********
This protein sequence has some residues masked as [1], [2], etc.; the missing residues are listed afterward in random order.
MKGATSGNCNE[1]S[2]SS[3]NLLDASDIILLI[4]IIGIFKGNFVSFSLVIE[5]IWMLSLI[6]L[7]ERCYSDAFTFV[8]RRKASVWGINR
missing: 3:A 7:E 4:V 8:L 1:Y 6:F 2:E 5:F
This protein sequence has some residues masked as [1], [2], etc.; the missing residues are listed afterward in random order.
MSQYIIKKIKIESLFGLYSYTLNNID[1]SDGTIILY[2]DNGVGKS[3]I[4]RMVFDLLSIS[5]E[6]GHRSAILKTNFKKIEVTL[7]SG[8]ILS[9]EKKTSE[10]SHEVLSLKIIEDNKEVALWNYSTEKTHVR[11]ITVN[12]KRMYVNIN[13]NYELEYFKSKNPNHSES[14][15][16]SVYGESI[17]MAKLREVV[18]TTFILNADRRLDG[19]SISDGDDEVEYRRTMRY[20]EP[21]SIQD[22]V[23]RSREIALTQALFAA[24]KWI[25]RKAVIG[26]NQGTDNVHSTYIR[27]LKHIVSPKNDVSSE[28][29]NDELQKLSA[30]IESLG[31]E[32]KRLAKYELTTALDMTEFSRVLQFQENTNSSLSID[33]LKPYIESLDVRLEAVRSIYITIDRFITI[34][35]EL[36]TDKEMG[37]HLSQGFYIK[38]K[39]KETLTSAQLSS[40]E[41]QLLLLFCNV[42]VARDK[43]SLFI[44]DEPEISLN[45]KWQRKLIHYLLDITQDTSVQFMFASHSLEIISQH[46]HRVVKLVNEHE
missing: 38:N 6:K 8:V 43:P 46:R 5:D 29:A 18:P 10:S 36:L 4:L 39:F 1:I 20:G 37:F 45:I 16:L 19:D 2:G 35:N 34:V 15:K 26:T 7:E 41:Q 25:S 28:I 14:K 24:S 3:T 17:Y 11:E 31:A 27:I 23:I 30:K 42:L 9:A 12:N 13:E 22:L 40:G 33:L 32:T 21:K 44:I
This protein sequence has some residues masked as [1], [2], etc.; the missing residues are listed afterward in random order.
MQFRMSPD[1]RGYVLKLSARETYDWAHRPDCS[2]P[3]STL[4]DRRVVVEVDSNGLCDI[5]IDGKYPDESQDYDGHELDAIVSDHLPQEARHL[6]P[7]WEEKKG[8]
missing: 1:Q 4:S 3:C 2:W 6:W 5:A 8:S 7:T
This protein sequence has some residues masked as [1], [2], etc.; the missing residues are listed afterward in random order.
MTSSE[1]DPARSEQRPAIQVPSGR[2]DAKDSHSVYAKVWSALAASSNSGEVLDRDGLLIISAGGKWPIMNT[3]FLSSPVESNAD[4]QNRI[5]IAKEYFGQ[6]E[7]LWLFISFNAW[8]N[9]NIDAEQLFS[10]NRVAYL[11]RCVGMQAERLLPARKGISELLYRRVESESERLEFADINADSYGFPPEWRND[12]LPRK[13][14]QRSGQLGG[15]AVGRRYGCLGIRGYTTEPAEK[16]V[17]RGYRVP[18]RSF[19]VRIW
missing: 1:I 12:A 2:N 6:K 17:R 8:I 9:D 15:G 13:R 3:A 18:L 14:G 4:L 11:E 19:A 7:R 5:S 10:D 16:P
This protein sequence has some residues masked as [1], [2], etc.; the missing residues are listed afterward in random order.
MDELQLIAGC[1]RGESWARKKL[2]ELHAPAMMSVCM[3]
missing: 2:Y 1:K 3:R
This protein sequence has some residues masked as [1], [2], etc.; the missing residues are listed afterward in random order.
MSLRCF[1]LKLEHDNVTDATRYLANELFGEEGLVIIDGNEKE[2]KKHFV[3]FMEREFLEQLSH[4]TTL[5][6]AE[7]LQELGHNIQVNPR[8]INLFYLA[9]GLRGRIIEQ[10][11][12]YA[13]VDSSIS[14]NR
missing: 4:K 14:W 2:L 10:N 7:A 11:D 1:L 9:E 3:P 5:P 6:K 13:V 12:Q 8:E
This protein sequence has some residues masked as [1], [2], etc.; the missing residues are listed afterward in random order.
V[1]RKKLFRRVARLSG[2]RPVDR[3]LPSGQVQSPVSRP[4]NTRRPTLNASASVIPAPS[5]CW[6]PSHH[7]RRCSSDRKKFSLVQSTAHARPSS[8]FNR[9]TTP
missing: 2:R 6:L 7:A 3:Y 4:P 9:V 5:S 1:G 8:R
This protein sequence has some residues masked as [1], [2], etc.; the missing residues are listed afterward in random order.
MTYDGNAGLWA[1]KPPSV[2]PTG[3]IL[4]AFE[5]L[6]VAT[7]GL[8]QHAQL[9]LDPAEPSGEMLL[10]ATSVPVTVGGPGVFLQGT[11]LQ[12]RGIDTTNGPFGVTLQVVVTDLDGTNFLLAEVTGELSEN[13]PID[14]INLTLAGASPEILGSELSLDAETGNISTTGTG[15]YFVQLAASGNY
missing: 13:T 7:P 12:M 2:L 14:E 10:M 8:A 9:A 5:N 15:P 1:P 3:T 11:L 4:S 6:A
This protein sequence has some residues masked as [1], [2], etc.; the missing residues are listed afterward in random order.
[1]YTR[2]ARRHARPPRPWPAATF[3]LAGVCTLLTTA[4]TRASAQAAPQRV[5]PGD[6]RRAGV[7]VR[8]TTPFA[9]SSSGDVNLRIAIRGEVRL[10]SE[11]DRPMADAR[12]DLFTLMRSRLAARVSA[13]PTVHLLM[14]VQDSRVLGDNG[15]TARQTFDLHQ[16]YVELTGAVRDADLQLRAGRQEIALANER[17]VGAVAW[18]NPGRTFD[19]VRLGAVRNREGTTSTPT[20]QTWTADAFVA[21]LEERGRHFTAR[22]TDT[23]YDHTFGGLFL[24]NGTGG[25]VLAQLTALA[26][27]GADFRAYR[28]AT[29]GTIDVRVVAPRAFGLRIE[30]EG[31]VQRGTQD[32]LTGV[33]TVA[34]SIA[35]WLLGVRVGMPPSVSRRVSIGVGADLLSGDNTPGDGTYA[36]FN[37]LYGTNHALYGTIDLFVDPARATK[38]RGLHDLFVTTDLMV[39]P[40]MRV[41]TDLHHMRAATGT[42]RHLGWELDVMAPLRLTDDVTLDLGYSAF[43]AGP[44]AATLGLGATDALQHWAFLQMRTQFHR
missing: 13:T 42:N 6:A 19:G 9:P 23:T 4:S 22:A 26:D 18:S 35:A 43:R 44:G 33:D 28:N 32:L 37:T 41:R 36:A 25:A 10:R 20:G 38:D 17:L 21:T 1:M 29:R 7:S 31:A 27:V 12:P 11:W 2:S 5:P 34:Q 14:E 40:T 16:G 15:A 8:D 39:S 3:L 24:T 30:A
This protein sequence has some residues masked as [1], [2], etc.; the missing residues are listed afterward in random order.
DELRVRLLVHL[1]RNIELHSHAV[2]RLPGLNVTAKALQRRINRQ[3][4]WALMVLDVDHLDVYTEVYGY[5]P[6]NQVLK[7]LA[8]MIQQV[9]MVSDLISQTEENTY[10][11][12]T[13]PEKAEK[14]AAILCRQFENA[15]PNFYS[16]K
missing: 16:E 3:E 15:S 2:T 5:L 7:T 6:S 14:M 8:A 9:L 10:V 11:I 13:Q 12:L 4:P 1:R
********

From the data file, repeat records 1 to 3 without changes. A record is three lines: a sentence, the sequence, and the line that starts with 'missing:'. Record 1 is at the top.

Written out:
This protein sequence has some residues masked as [1], [2], etc.; the missing residues are listed afterward in random order.
MKGATSGNCNE[1]S[2]SS[3]NLLDASDIILLI[4]IIGIFKGNFVSFSLVIE[5]IWMLSLI[6]L[7]ERCYSDAFTFV[8]RRKASVWGINR
missing: 3:A 7:E 4:V 8:L 1:Y 6:F 2:E 5:F
This protein sequence has some residues masked as [1], [2], etc.; the missing residues are listed afterward in random order.
MSQYIIKKIKIESLFGLYSYTLNNID[1]SDGTIILY[2]DNGVGKS[3]I[4]RMVFDLLSIS[5]E[6]GHRSAILKTNFKKIEVTL[7]SG[8]ILS[9]EKKTSE[10]SHEVLSLKIIEDNKEVALWNYSTEKTHVR[11]ITVN[12]KRMYVNIN[13]NYELEYFKSKNPNHSES[14][15][16]SVYGESI[17]MAKLREVV[18]TTFILNADRRLDG[19]SISDGDDEVEYRRTMRY[20]EP[21]SIQD[22]V[23]RSREIALTQALFAA[24]KWI[25]RKAVIG[26]NQGTDNVHSTYIR[27]LKHIVSPKNDVSSE[28][29]NDELQKLSA[30]IESLG[31]E[32]KRLAKYELTTALDMTEFSRVLQFQENTNSSLSID[33]LKPYIESLDVRLEAVRSIYITIDRFITI[34][35]EL[36]TDKEMG[37]HLSQGFYIK[38]K[39]KETLTSAQLSS[40]E[41]QLLLLFCNV[42]VARDK[43]SLFI[44]DEPEISLN[45]KWQRKLIHYLLDITQDTSVQFMFASHSLEIISQH[46]HRVVKLVNEHE
missing: 38:N 6:K 8:V 43:P 46:R 5:D 29:A 18:P 10:S 36:L 4:L 39:F 1:I 20:G 37:F 45:I 16:L 19:D 2:G 35:N 34:V 15:K 26:T 7:E 41:Q 25:S 28:I 14:K 24:S 3:T 17:Y 11:E 31:A 27:I 23:I 30:K 42:L 9:A 12:N 13:E 22:L 40:G 33:L 32:T 21:K 44:I
This protein sequence has some residues masked as [1], [2], etc.; the missing residues are listed afterward in random order.
MQFRMSPD[1]RGYVLKLSARETYDWAHRPDCS[2]P[3]STL[4]DRRVVVEVDSNGLCDI[5]IDGKYPDESQDYDGHELDAIVSDHLPQEARHL[6]P[7]WEEKKG[8]
missing: 1:Q 4:S 3:C 2:W 6:W 5:A 8:S 7:T